Press Release ● Black Lives Matter
For Immediate Release: 
March 3, 2021
Contact Info: 
Margaret Mulkerrin 202-225-3130
WASHINGTON, DC – House Majority Leader Steny H. Hoyer (D-MD) spoke on the House Floor this evening in support of the George Floyd Justice in Policing Act. Below are his remarks as prepared for delivery:

“Mr. Speaker, I rise in strong support of this legislation and thank Rep. [Karen] Bass and Members of the Congressional Black Caucus for their leadership last year and again now. I also want to thank Chairman [Jerry] Nadler and the Judiciary Committee for their hard work. I am proud to be an original cosponsor. 


“In June, the House passed this bill because we recognized that something had to change, and change could not wait. When we mournfully say the names ‘George Floyd,’ ‘Breonna Taylor,’ ‘Eric Garner,’ ‘Michael Brown,’ ‘Philando Castile,’ ‘Freddie Gray,’ and too many others to count, we know something must change.

“When we hear about African American parents having to teach their sons how to act during encounters with police so that they, too, don’t become victims, something must change. And when we feel the energy of many millions of Americans – of every race, every faith, and every age – taking peacefully to the streets in protest against injustice, we know that change must come now. 


“That’s why the House took action last year, passing the George Floyd Justice in Policing Act. This legislation addresses police chokeholds like the kind that took George Floyd’s life. It addresses no-knock warrants, like the one that led to the tragic and preventable death of Breonna Taylor. And it would condition federal funding and resources to police departments on ending racial profiling – not only in principle but in practice – and their adoption of best practices in police training that help ensure the rights of those who encounter police as well as the safety of all involved. This bill also brings justice closer to victims and their families by facilitating – under appropriate circumstances – their ability to seek civil damages for loss of life or injury.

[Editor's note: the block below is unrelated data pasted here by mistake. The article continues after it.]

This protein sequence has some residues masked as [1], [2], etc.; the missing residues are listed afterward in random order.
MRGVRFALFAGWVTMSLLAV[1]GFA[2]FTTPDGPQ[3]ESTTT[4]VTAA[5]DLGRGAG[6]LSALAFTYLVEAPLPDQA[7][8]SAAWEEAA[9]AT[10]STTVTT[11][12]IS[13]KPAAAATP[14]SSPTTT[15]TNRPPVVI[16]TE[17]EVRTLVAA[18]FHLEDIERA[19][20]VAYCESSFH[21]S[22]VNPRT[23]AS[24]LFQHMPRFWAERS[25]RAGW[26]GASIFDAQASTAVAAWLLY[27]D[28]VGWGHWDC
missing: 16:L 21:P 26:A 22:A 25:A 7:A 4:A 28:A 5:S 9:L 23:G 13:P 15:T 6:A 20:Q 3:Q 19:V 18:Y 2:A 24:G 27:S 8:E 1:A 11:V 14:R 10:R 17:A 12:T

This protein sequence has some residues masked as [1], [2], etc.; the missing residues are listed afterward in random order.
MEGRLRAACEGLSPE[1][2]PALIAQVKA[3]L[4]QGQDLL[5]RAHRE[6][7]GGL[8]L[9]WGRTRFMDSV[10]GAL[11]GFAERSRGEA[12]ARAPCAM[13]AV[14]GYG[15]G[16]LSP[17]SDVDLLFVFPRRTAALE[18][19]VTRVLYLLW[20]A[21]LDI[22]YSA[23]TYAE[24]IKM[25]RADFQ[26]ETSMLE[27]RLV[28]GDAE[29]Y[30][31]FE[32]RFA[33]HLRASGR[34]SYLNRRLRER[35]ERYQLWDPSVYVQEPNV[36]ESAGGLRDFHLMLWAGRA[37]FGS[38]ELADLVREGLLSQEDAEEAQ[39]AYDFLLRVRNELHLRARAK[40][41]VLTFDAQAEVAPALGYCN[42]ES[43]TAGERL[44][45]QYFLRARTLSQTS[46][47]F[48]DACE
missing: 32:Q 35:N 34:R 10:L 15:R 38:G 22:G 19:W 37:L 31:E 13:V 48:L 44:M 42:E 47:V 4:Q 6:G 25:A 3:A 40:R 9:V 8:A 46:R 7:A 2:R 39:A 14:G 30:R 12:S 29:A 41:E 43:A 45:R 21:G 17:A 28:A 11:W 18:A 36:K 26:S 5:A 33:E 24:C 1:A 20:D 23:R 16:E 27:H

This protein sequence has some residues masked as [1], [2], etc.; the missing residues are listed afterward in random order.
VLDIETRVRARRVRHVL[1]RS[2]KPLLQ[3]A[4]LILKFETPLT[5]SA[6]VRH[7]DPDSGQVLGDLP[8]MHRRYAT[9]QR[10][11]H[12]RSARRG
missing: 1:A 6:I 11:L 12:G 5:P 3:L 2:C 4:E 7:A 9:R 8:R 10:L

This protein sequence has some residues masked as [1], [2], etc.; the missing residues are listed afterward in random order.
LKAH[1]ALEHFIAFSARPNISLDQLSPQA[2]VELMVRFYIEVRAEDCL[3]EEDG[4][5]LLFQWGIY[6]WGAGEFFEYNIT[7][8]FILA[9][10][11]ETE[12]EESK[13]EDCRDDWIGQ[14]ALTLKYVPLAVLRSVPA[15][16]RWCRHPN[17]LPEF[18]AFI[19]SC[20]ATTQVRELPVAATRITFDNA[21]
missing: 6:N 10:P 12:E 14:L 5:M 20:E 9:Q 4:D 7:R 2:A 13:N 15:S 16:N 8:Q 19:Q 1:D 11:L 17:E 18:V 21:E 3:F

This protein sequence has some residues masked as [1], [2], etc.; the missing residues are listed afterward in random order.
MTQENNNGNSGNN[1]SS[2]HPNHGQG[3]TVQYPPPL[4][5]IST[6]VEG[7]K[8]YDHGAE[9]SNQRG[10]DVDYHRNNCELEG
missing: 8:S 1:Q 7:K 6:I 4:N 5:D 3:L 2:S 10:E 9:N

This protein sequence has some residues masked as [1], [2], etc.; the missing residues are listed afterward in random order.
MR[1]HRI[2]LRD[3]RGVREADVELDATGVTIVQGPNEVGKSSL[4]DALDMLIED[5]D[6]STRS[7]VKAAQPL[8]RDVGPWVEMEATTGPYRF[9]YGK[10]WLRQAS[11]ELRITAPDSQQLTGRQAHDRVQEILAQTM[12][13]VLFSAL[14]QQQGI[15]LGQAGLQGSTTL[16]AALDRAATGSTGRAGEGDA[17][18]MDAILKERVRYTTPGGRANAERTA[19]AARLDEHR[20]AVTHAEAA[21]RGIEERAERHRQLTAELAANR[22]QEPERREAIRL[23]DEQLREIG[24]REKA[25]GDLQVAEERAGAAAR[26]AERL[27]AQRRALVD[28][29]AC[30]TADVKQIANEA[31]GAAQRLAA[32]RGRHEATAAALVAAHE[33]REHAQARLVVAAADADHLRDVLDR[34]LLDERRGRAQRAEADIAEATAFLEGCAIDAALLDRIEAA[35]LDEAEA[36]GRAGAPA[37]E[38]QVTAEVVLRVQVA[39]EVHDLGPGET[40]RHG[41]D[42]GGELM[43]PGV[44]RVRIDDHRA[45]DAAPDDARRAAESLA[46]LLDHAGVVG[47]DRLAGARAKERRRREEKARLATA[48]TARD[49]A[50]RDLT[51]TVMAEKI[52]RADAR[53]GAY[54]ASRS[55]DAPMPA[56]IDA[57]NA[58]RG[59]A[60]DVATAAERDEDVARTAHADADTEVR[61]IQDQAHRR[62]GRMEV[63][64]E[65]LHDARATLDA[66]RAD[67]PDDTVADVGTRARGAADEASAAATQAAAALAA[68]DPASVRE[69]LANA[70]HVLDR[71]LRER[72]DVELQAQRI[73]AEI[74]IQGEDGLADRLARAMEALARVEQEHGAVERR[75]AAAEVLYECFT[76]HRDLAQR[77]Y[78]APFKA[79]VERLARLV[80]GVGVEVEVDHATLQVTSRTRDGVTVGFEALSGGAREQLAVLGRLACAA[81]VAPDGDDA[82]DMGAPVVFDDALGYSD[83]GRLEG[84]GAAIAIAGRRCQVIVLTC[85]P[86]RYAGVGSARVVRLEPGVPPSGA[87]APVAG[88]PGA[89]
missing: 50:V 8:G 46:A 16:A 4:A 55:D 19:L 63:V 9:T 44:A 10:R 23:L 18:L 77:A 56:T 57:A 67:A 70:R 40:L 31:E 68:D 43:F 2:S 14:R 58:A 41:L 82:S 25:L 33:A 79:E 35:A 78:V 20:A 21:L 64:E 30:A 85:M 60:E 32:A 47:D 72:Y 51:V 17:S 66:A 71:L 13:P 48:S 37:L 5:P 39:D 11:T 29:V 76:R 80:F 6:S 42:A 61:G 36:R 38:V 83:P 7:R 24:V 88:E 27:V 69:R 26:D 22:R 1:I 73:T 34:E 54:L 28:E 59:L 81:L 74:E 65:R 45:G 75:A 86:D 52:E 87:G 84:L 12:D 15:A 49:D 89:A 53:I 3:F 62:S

“This bill, Mr. Speaker, is not only intended to protect people who encounter police. It is meant to help keep police safe as well and help them do their difficult jobs of keeping their communities safe. I’ve heard from so many law enforcement officials who are deeply concerned about misconduct and racial bias in policing. They want resources to improve officer training and build trust with the communities they serve. Most police officers are good and decent men and women serving with honor, and they want to know that their ranks are free from those who would apply bias and sow mistrust that endangers the safety of them and their colleagues.

“This is just the beginning of a larger effort to reform policing, which will require the Senate and White House to work with us to ensure that victims of misconduct and their families get the justice they deserve while police departments have the support they need to keep our communities safe. Sadly, Mr. Speaker, when we passed this bill last year, the Republican-controlled Senate refused even to consider it. 


“Now, with a Democratic Senate Majority, I hope we can see action taken to enact legislation that will tackle this problem and help save life’s and restore trust in law enforcement. I know that this is a top priority for Senate Democrats as well as for President Biden and Vice President Harris. So, I hope that we will not only see the George Floyd Justice in Policing Act pass the House today but also be signed into law this Congress.”